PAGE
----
Book Review: Haunted by Chuck Palahniuk
I worry for Chuck Palahniuk. I worry that a stack of his books are sitting on a decoupaged coffee table on the hollow floor of a christian fanatic's single wide--I imagine the nicotine running down the wall like back alley tavern spit. I worry that the christian is fingering a pistol trigger like a lover's pink rosebud, and thinking. My biggest worry for Mr. Palahniuk is a fanatic thinking, dwelling. Thinking of the author, and not fondly.
That being typed, I'm not that christian. Haunted was a lot of things, none pleasant or staid. It was original yet filthy. But, rather than reach for a gun, or a loofah, I'll let it sink into my skin, saturate.
The novel is told, through a succession of stories, by characters the likes of Comrade Snarky and the Baroness Frostbite (many more). They have been lured to a writer's retreat to conjure their masterpiece, but this retreat is no Macdowell Colony. There'll be no private cabins, box lunches or elicit affairs. A sealed ornate theater becomes a prison and later a charnel house. But a fun charnel house, if you consider progeria mercy-fucks, horrible masturbation accidents, and "anatomically correct" child dolls fun. Luckily, I'm sick that way.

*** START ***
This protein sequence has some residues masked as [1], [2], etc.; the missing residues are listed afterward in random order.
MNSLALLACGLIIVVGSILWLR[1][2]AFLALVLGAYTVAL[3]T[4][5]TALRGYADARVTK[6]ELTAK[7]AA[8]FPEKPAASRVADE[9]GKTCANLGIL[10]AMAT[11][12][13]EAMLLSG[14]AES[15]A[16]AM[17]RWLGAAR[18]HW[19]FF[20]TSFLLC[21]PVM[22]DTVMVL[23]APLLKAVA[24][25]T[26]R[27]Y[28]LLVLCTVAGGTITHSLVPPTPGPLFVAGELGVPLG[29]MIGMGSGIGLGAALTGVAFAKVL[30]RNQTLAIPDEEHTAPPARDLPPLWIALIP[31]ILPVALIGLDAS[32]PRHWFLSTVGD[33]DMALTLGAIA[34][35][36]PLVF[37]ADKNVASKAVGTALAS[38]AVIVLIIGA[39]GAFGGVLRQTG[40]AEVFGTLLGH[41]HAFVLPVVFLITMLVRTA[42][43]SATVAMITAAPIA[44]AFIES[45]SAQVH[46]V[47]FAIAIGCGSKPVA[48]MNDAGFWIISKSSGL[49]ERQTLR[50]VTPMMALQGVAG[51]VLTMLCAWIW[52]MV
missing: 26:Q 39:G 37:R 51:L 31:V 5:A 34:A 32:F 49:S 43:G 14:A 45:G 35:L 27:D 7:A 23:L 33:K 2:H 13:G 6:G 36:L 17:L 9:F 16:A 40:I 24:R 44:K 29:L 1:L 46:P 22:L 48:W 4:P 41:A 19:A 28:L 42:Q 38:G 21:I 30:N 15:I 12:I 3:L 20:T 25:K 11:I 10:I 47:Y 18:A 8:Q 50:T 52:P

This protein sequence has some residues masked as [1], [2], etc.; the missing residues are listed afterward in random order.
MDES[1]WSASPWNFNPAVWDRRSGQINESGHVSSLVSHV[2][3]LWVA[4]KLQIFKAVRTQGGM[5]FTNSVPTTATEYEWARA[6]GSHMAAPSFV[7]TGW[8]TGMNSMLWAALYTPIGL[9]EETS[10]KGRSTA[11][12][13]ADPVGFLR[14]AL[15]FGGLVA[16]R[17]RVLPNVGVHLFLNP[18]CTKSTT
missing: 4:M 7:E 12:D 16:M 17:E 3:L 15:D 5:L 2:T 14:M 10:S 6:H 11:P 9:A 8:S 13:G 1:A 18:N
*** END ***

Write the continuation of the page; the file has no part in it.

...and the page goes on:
Mr. Palahniuk's is a world that preaches ideas--for real, I'm not joking--despite the disturbing quality to the book, there is something to be said about its fame and money grubbing characters devolving (literally), human life is only as valuable as the face time it can elicit, the amount of money the story can be sold to the studios. That drama is more important than humanity?
There is a legitimate horror story lurking within the pages, brought to you by Mrs. Clark, the elected villain. Her tales are truly scary (The Nightmare Box was my favorite).
Or, maybe, Chuck Palahniuk just wants us to puke, bottle it, let it mold over, and then, when the bile is gray and dead, eat it up. God bless him.
Next Book Review: The Book Thief by Markus Zusak